Home > Distribution, Production > Attention Spans Waning, or Too Many Choices?

Attention Spans Waning, or Too Many Choices?

Rebecca Greenfield over at the Atlantic reports the following story:

The Internet’s Attention Span for Video Is Quickly Shrinking

The bulk of the piece is focused on MixBit, a new app offering in the works by the gentlemen who originally developed YouTube. Given that success it’s fair to assume that they have something here, but I think there are two problems with the piece – the headline and the implications of the MixBit app.

The headline I think is misleading at best. Yes, a year and a half is a lifetime in the internet age, but a drop of two minutes attention span on average could mean almost anything. Are producers shortening their videos and therefore the average piece is now down to five minutes instead of seven? Is there more video in the aggregate and more people watching, therefore there’s an impact on the averages even if people are still watching plenty of video? What, in fact, do they mean by “watching video?” If I sit down to a Netflix session with a 45 minute episode of Dr. Who, I’m there for the duration; if I’m goofing around and catch some viral thing that bores me after 30 seconds, I’m gone no matter how long it lasts.

I’m not specifically questioning the methodologies of the ComScore report – I don’t generally care to dig into those and I wouldn’t understand much of it if I did. The question of attention span may matter, but the big question I always ask of pronouncements and trends like these is “What does it mean to me?” Averages matter, but the corporate or enterprise video producer cannot and should not be driven by trends and statistics. You have a story to tell, and audiences to reach – keep focused on that and let the length run to whatever you need to tell the story best. No, you’re not going to reach your targets with a 30 minute homage to 2001: A Space Odyssey. You probably also can’t reach them with a 6 second Vine and get them to purchase your products. Make your best editorial decisions when you shoot and edit a piece, and don’t worry too much about the length, as trends are trends and only provide general information.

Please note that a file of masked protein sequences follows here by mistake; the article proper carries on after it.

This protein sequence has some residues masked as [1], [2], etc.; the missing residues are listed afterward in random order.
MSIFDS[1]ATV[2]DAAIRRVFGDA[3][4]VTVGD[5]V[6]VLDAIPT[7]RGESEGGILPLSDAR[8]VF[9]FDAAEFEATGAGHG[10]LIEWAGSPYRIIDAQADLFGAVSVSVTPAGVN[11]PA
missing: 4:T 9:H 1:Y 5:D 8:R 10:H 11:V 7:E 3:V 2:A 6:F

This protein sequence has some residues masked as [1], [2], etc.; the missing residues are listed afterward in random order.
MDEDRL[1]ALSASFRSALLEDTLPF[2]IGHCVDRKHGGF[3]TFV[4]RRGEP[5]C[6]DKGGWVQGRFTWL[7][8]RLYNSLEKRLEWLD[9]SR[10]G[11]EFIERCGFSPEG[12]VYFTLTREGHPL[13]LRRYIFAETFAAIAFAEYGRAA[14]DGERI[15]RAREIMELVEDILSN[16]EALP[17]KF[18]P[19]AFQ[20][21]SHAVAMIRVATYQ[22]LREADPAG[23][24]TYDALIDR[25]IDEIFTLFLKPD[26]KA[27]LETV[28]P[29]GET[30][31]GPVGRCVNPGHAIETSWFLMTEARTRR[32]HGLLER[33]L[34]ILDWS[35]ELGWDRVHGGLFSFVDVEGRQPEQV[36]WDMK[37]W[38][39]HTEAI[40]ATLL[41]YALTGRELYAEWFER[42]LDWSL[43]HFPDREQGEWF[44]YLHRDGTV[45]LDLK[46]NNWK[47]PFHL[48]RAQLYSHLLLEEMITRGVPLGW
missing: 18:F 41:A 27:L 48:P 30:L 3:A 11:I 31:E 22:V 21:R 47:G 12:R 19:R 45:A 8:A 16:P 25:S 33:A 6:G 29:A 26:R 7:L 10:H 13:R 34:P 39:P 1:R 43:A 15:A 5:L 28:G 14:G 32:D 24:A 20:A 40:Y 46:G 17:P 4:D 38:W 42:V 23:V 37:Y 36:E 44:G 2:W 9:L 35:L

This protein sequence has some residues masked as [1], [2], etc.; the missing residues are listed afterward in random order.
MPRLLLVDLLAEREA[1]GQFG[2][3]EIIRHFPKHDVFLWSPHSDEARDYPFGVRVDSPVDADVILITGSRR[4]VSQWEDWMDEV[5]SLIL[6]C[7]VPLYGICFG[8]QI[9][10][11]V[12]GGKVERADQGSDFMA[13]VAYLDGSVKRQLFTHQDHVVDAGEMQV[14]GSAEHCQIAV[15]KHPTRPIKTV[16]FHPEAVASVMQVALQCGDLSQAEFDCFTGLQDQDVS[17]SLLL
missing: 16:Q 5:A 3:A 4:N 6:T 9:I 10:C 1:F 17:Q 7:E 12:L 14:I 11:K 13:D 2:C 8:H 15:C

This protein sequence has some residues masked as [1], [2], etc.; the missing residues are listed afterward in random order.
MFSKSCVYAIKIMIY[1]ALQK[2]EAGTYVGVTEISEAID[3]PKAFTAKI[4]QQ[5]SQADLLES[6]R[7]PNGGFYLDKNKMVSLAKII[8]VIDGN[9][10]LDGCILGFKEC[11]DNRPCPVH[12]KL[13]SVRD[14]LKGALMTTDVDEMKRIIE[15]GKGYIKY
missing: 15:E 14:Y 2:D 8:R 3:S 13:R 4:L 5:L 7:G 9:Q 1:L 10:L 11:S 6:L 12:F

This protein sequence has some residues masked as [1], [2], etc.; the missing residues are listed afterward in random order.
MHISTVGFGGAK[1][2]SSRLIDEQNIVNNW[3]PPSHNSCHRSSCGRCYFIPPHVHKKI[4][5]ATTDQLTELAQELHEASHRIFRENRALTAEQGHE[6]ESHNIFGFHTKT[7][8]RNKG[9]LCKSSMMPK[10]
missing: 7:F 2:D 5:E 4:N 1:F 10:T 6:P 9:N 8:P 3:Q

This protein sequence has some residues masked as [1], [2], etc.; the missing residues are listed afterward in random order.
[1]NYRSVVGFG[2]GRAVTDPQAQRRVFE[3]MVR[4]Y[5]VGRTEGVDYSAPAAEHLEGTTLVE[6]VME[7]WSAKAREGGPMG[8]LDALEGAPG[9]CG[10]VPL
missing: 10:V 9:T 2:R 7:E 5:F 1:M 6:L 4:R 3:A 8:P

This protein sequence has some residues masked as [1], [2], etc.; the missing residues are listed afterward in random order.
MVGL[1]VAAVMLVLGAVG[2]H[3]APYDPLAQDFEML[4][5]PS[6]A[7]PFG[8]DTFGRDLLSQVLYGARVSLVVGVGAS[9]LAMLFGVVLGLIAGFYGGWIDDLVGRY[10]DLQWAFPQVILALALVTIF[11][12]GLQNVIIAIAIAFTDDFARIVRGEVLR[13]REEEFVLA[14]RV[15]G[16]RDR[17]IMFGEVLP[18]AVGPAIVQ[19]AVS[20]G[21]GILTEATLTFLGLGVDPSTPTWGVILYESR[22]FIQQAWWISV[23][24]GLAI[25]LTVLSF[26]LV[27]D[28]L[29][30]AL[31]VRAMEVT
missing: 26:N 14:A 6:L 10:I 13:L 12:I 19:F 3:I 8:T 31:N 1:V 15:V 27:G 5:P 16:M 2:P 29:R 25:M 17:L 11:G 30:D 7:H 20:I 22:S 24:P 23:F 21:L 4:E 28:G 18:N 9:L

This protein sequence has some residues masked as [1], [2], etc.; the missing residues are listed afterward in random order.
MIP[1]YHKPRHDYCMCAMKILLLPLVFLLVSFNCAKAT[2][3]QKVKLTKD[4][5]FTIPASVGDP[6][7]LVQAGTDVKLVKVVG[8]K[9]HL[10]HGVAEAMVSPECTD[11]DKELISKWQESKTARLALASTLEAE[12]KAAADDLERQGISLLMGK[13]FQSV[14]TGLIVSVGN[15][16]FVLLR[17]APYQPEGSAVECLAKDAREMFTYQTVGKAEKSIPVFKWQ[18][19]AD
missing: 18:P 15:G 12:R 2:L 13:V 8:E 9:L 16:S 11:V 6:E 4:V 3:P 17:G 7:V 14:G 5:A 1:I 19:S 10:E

The second issue revolves around what turns out to be the bulk of the article, which makes the headline doubly misleading – it should have been titled “YouTube Founders Build Another Video App”. In the end I think MixBit is just another editing tool – in Ms. Greenfield’s words, “MixBit goes even further with its social tools by allowing people to create hour-long videos by splicing together up to 256 of those 16-second clips” [emphasis in the original]. While I grant you the 16-second base clip of MixBit is longer than both Vine and Instagram Video, I’m not entirely certain what makes this app especially revolutionary. Yes, you can make longer clips out of existing video pieces, but why would a serious production team leverage this tool to make long video pieces? If the audience grows outrageously, yes I guess it’s one more outlet, but the competition with existing tools is frankly too great for me to consider this a particularly helpful addition.

While I applaud every new opportunity to bring video to the viewers, it’s important to keep your team’s eyes on the prize. In the end, especially for the enterprise video team, these micro-video tools should be used sparingly and as a supplement to the larger efforts of the group. It’s easy to get caught up in the hype around new features and distribution channels, and that’s what makes it all the more critical to focus your attention on the goals of the organization. A new editing tool like MixBit may be great for the general user, but if you’ve spent thousands of dollars on equipment and editing suites, what benefit does this add? Yes, Instagram now lets you upload your own videos (as opposed to shooting within the app) – does this actually mean you’ll reach more of your target customers there? Make sure you answer those questions properly no matter what the trends say.

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